Banff, Macduff and Turriff Junction Railway

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Banff, Macduff and Turriff Junction
Locale Scotland
Dates of operation 1857 – 1966
Track gauge 1,435 mm (4 ft 8 12 in)
Macduff
Banff Bridge
Banff & Macduff
King Edward
Plaidy
Turriff
Auchterless
Fyvie
Rothienorman
Wartle
to Inverness
Inveramsay
to Aberdeen

The Banff, Macduff and Turriff Junction Railway connected the Aberdeenshire town of Turriff with the Great North of Scotland Railway's (GNSR) main line at Inveramsay. A separate company, the Banff, Macduff and Turriff Extension Railway, built extension to a station called Banff and Macduff. The junction railway, together with the junction station at Inveramsay, opened on 5 September 1857 and the extension opened on 4 June 1860.[1] Both railways were absorbed by the Great North of Scotland Railway on 1 August 1866,[2] and the line was extended 12-mile (0.80 km) to a new Macduff station in 1872.[3]

Following the grouping in 1923, the line became part of London and North Eastern Railway and was nationalised, becoming part of British Railways. The Macduff branch closed to passengers on 1 October 1951, completely to the north of Turiff on 1 August 1961 and the remaining line on 3 January 1966.[4]

Macduff Railway station photographed prior to WW2.
Gordon Highlander takes on coal in 1964.

Introduction[edit]

This line was built to connect the coastal towns of Banff and Macduff with Aberdeen on the east coast of Scotland. It ran for 29 miles across the open Aberdeenshire countryside. The railway was opened as far as Turriff in 1857, then on to Gellymill, just outside Macduff, in 1860. It was finally taken into the town of Macduff itself in 1872.[5] The Banff, Macduff and Turriff Railway Company was absorbed into the Great North of Scotland Railway network in 1866. Following the grouping in 1923, it became part of LNER. On nationalisation, in 1947, LNER itself was taken over by British Railways.

Construction[edit]

While the line was being built the company board walked the line to meet the local population to assure them that the coming of the railway would bring great benefits to them. There was such a hurry to open the line, the board even considered running trains before the ballast had been laid. Fortunately this did not happen. The station at Macduff was above the town and, such was the gradient, it was not possible to continue the line down to the harbour nor build a bridge across the River Deveron to reach Banff. In spite of the fact that Banff and Macduff are only separated by the river, to travel between the two towns by rail was a distance of 75 miles. In 1910 this it would have taken 3¼ hours.[6] A year following the opening of the line much of the fencing had rotted. A horse strayed onto the railway and a derailment occurred. The company were forced to renew the fencing at considerable cost.[5]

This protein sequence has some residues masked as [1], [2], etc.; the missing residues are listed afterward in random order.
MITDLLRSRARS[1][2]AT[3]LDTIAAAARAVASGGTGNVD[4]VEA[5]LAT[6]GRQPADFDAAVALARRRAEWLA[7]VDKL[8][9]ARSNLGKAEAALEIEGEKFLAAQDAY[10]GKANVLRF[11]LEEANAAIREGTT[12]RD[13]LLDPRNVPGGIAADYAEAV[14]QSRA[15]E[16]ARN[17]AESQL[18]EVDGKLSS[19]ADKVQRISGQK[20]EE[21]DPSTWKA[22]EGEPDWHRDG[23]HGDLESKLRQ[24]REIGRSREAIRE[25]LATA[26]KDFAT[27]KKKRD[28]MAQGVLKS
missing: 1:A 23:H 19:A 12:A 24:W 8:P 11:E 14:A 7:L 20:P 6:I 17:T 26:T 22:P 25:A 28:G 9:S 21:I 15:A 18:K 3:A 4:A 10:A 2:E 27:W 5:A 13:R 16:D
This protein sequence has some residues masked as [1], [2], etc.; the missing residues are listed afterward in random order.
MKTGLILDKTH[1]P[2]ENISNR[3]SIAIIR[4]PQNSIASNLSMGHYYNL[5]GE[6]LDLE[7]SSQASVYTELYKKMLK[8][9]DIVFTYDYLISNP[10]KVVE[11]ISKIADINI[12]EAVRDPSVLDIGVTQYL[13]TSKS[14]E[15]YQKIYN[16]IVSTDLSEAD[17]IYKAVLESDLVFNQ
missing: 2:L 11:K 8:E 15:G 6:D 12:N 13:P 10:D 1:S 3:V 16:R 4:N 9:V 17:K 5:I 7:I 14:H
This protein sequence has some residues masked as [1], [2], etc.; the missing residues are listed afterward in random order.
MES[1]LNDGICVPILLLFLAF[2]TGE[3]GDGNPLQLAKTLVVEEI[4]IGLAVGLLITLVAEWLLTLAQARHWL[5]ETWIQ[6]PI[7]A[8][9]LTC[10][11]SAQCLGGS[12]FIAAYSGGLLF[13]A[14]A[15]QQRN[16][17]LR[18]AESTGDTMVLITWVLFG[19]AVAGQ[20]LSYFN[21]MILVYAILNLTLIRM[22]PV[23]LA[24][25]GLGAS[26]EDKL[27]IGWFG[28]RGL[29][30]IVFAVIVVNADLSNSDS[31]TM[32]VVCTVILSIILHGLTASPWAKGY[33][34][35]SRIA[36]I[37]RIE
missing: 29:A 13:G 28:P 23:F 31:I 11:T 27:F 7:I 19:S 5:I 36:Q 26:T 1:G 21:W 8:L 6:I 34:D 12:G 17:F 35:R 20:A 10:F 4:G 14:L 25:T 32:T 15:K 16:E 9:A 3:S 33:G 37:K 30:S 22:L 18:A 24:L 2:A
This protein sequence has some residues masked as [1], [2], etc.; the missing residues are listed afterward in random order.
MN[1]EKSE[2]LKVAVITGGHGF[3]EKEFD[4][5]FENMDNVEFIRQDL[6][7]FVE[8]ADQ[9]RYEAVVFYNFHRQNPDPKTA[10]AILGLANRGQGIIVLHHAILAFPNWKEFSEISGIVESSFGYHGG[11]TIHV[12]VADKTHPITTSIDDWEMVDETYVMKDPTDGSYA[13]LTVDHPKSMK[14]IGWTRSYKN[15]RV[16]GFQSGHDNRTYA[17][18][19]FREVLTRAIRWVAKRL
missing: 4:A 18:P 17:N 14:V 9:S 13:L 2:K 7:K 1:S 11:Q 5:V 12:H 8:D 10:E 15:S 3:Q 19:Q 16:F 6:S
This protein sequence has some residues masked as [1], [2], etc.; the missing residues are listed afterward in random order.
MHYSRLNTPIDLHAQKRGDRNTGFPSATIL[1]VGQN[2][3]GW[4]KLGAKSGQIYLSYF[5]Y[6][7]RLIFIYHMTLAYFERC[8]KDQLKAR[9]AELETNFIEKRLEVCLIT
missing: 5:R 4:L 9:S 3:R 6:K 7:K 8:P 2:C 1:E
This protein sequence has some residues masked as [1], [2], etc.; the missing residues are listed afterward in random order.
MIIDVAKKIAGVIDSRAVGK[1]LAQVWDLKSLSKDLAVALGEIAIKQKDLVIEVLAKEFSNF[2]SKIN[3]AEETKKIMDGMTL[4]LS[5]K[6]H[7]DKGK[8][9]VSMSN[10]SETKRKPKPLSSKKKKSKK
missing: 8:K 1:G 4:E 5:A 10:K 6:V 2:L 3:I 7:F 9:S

Running[edit]

The early locomotives to work the line were Class 1 2-4-0s designed by D.K.Clark and built by William Fairbairn & Sons of Manchester. These were fitted with Clark's patent smoke preventing system. They had a series of holes in the sides of the firebox above the fuel, that allowed jets of steam to be projected. The steam circulated air in the firebox. This better combustion is also reported to have resulted in improved fuel economy. Later Class F 4-4-0s were used. One of these employed was the LNER Class D40 Gordon Highlander currently in preservation owned by Glasgow Museum of Transport and on display at the Scottish Railway Preservation Society, Bo'ness. Coaches used were of the 4 and 6 wheeled variety. Various types of trucks were used by the freight trains.

Using[edit]

This line was never particularly busy. The first timetable showed three passenger trains and a freight train each way daily. This was soon reduced to three mixed trains. Traffic continued to go down. The line suffered competition from the Banff, Portsoy and Strathisla Railway. This route was quicker to the main Inverness to Aberdeen line.[6] Traders in Banff could not be expected to transport their goods across the bridge over the river, then up the hill to the station, when there was a more convenient station in Banff. The company's directors were particularly incensed with the Post Office. Instead of the mails been carried at a fixed rate they sent the postman up the line with the mailbags, while only purchasing a ticket like an ordinary passenger.[5]

Special rail excursion at Fyvie en route to Turriff in May 1965 just before the line was shut completely.

Closure[edit]

By 1951 the line had become totally uneconomic and British Railways, who now owned the line, closed it to passengers. Freight traffic continued till 1966. While several item of rolling stock have been preserved some of which are in the museum of the Scottish Railway Preservation Society, many of them can be found on farms across the county.

References[edit]

  1. ^ Vallance 1991, pp. 57–58.
  2. ^ Vallance 1991, appendix 5.
  3. ^ Vallance 1991, p. 59.
  4. ^ Vallance 1991, Appendix 3.
  5. ^ a b c Thomas, chapter 10
  6. ^ a b Thomas & Turnock, Page 178

Sources[edit]

  • Thomas, John (1976) Forgotten Railways Scotland Chapter 10 pages 171 - 177 David & Charles ISBN 0-7153-7185-1
  • Thomas, John & Turnock, David (1989) A Regional History of the Railways of Great Britain. Volume 15 North of Scotland Chapter 5 pages 157 & 168 David & Charles ISBN 0-946537-03-08
  • Vallance, H. A. (27 June 1991). Great North of Scotland railway. The History of the Railways of the Scottish Highlands vol 3. David St John Thomas. ISBN 978-0-946537-60-0. 

External links[edit]